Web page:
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com.amx.duet.util.Timer vs java.util.Timer

JasonSJasonS If I had known it was going to be that kind of party...Posts: 229
Does anyone has any experience with a lot of timers running concurrently? I get the impression that the reason to use the amx Timers is because of this Thread issue that AMX can't really explain any better than "Too many Threads is bad". AMX Timers run in a single Thread versus Java Timers each running in their own Thread. I am going to be making a lot of IP connections to Ethernet Serial Servers. Each connection uses 4 Timers; a delay after connection before you can send data, a response timeout, a time synchronization wait, and a failure timeout. I am worried that when I am trying to have 10 - 25 of these connections running concurrently I will have issues with that many timers running in one Thread. Most of the timers are not particullary critical that they are accurate except for the time synchronization wait. Anyone have any thoughts?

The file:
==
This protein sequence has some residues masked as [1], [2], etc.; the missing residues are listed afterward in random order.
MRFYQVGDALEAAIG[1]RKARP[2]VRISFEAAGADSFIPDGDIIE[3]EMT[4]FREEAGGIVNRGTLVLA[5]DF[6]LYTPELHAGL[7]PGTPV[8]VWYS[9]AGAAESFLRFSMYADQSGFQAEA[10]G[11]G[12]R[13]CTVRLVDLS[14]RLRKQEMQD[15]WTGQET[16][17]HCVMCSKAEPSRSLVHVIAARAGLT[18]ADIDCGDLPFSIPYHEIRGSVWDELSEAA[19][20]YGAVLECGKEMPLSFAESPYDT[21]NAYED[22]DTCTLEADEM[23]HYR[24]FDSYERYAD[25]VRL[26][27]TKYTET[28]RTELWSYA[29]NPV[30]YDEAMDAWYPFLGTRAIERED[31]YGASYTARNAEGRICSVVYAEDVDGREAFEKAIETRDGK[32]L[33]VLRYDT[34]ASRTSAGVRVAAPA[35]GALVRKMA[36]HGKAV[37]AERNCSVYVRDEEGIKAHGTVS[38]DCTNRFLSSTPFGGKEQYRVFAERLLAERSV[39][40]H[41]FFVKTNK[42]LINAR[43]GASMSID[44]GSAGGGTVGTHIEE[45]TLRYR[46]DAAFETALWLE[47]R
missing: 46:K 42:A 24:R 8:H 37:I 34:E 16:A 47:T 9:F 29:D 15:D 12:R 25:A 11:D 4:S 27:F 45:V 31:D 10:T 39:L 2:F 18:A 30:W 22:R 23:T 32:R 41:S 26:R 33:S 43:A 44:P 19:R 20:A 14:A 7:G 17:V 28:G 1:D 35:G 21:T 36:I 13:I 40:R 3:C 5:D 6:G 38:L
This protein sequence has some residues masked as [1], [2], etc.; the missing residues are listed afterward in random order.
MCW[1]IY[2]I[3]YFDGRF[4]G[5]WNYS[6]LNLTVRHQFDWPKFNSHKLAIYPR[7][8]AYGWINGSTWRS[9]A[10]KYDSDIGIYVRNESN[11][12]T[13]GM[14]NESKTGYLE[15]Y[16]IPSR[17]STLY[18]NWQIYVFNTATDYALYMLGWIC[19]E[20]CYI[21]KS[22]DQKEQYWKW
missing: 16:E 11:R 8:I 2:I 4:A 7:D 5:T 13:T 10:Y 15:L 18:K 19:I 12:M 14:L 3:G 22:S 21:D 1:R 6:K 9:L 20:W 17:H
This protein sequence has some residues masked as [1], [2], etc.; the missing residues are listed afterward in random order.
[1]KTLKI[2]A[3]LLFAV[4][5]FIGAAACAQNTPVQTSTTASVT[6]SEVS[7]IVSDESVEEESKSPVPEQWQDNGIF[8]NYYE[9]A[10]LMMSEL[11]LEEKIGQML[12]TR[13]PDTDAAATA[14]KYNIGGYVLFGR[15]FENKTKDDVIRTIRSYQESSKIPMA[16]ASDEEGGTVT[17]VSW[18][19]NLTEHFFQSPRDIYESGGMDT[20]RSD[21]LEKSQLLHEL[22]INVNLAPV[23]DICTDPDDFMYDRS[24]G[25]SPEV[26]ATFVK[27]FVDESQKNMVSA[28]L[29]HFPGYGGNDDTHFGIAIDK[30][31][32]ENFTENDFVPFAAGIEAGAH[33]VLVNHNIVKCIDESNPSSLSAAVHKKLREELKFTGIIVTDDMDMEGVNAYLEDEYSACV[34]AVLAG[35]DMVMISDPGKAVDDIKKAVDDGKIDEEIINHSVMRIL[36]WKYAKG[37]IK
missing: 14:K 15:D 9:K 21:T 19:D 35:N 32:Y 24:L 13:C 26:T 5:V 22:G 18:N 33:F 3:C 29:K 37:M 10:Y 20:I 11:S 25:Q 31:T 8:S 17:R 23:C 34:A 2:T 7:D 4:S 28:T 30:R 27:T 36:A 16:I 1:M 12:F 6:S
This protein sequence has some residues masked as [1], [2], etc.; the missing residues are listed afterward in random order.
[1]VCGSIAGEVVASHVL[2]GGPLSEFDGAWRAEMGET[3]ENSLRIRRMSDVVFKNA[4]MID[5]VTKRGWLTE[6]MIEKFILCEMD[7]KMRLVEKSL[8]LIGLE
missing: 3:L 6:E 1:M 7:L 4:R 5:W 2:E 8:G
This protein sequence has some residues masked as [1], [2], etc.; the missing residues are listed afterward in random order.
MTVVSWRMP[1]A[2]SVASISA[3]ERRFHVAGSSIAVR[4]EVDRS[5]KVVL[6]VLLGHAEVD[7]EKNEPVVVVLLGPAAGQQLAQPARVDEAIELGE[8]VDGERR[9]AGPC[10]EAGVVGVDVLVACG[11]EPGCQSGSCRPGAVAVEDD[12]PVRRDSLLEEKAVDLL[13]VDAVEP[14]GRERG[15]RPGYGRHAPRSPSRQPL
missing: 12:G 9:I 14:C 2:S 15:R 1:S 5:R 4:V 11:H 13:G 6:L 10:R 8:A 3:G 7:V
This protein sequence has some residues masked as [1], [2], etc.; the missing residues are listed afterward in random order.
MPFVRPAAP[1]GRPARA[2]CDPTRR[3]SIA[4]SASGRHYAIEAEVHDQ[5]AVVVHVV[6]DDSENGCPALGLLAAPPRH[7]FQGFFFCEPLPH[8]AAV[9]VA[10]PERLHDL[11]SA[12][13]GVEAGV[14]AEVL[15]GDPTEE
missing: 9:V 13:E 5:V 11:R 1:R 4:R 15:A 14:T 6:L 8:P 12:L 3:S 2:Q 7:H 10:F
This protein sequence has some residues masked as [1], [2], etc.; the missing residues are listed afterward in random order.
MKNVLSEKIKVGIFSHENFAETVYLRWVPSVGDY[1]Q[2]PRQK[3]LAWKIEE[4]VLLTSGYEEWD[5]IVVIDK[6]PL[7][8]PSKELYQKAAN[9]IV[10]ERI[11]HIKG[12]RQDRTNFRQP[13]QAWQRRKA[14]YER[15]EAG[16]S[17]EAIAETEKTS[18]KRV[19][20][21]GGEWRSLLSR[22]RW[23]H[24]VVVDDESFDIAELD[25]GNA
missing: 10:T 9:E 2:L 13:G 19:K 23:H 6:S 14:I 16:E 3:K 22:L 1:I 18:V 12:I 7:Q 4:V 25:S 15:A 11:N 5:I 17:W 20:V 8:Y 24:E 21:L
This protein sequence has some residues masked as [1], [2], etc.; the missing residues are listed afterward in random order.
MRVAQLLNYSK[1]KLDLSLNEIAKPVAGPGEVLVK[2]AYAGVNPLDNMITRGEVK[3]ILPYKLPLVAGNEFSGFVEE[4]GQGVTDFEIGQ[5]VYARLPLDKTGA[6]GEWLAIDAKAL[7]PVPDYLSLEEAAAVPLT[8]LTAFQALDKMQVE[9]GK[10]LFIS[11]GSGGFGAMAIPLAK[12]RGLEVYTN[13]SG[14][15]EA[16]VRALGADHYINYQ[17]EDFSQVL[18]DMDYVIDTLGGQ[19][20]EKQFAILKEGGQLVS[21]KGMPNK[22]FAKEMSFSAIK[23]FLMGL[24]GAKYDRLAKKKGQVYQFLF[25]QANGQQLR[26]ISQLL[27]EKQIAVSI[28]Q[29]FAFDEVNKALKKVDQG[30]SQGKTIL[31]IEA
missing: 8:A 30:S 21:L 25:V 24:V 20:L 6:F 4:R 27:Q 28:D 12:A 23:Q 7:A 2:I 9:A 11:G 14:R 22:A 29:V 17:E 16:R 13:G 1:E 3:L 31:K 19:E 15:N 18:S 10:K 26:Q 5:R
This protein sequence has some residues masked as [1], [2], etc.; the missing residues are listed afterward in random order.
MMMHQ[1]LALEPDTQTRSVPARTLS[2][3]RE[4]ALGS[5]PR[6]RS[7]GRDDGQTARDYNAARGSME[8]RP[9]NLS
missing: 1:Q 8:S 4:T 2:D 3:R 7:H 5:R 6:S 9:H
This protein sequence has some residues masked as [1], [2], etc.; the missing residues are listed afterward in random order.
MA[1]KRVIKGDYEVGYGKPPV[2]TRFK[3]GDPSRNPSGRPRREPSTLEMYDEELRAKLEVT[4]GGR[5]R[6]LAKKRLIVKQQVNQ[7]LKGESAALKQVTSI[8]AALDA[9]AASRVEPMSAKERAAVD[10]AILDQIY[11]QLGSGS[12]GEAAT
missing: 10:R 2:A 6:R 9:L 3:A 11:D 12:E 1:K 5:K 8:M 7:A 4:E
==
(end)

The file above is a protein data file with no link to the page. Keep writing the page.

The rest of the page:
Comments

  • mighemighe Junior Member Posts: 39
    You can safely use one java.util.Timer, you can schedule as many tasks as you wish in a single timer instance.

    I don't like very much com.amx.* packages because they bound the software to a very specific architecture, in my opinion java.util.* should be always preferred: this way we can test our program with a standard pc with Eclipse (or your favorite IDE), without wasting time waiting Netlinx to load everything.

    Remember to manage thread synchronization correctly, Java Memory Model is well defined, but very nasty and the AMX platform does not provide any helpful tool like java.util.concurrent package.
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